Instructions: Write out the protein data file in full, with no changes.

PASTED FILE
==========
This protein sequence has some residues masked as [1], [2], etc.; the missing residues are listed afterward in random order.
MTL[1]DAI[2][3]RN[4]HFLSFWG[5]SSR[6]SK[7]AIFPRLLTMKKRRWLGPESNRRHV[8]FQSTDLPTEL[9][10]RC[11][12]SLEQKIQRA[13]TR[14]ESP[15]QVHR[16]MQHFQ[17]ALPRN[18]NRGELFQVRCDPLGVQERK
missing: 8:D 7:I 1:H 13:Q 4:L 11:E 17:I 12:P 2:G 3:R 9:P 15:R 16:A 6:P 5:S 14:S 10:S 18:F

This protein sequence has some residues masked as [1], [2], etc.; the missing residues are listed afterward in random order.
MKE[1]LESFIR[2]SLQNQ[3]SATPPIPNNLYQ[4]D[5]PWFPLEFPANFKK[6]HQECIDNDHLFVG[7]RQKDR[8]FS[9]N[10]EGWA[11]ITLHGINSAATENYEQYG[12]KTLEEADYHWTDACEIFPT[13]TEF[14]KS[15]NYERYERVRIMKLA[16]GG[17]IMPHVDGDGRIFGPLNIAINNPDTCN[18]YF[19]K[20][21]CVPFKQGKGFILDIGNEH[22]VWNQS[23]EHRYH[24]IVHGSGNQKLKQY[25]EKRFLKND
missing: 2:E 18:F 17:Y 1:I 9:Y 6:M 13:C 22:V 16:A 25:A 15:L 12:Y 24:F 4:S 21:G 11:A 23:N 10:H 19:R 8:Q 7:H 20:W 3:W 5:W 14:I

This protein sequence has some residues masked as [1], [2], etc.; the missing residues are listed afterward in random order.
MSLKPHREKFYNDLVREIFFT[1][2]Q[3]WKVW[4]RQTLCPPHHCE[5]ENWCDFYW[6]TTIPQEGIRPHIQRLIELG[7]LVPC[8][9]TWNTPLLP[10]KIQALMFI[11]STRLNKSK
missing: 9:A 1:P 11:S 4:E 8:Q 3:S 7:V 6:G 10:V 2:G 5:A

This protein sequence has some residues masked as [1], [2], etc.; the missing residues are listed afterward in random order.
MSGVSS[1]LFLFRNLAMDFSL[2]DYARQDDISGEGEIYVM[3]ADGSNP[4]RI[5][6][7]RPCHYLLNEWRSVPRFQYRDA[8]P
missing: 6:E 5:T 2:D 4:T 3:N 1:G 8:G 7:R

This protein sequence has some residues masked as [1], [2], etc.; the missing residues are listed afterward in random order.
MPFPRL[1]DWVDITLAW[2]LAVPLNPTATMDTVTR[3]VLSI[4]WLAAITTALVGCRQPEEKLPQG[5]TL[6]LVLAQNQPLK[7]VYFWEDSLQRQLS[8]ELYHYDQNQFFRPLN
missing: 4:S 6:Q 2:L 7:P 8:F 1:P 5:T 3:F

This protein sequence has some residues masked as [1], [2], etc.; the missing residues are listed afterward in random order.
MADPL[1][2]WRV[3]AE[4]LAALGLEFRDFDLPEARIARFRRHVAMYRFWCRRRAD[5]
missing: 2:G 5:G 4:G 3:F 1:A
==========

This protein sequence has some residues masked as [1], [2], etc.; the missing residues are listed afterward in random order.
MTL[1]DAI[2][3]RN[4]HFLSFWG[5]SSR[6]SK[7]AIFPRLLTMKKRRWLGPESNRRHV[8]FQSTDLPTEL[9][10]RC[11][12]SLEQKIQRA[13]TR[14]ESP[15]QVHR[16]MQHFQ[17]ALPRN[18]NRGELFQVRCDPLGVQERK
missing: 8:D 7:I 1:H 13:Q 4:L 11:E 17:I 12:P 2:G 3:R 9:P 15:R 16:A 6:P 5:S 14:S 10:S 18:F

This protein sequence has some residues masked as [1], [2], etc.; the missing residues are listed afterward in random order.
MKE[1]LESFIR[2]SLQNQ[3]SATPPIPNNLYQ[4]D[5]PWFPLEFPANFKK[6]HQECIDNDHLFVG[7]RQKDR[8]FS[9]N[10]EGWA[11]ITLHGINSAATENYEQYG[12]KTLEEADYHWTDACEIFPT[13]TEF[14]KS[15]NYERYERVRIMKLA[16]GG[17]IMPHVDGDGRIFGPLNIAINNPDTCN[18]YF[19]K[20][21]CVPFKQGKGFILDIGNEH[22]VWNQS[23]EHRYH[24]IVHGSGNQKLKQY[25]EKRFLKND
missing: 2:E 18:F 17:Y 1:I 9:Y 6:M 13:C 22:V 16:A 25:A 15:L 12:Y 24:F 4:S 21:G 11:A 23:N 10:H 19:R 8:Q 7:H 20:W 3:W 5:W 14:I

This protein sequence has some residues masked as [1], [2], etc.; the missing residues are listed afterward in random order.
MSLKPHREKFYNDLVREIFFT[1][2]Q[3]WKVW[4]RQTLCPPHHCE[5]ENWCDFYW[6]TTIPQEGIRPHIQRLIELG[7]LVPC[8][9]TWNTPLLP[10]KIQALMFI[11]STRLNKSK
missing: 9:A 1:P 11:S 4:E 8:Q 3:S 7:V 6:G 10:V 2:G 5:A

This protein sequence has some residues masked as [1], [2], etc.; the missing residues are listed afterward in random order.
MSGVSS[1]LFLFRNLAMDFSL[2]DYARQDDISGEGEIYVM[3]ADGSNP[4]RI[5][6][7]RPCHYLLNEWRSVPRFQYRDA[8]P
missing: 6:E 5:T 2:D 4:T 3:N 1:G 8:G 7:R

This protein sequence has some residues masked as [1], [2], etc.; the missing residues are listed afterward in random order.
MPFPRL[1]DWVDITLAW[2]LAVPLNPTATMDTVTR[3]VLSI[4]WLAAITTALVGCRQPEEKLPQG[5]TL[6]LVLAQNQPLK[7]VYFWEDSLQRQLS[8]ELYHYDQNQFFRPLN
missing: 4:S 6:Q 2:L 7:P 8:F 1:P 5:T 3:F

This protein sequence has some residues masked as [1], [2], etc.; the missing residues are listed afterward in random order.
MADPL[1][2]WRV[3]AE[4]LAALGLEFRDFDLPEARIARFRRHVAMYRFWCRRRAD[5]
missing: 2:G 5:G 4:G 3:F 1:A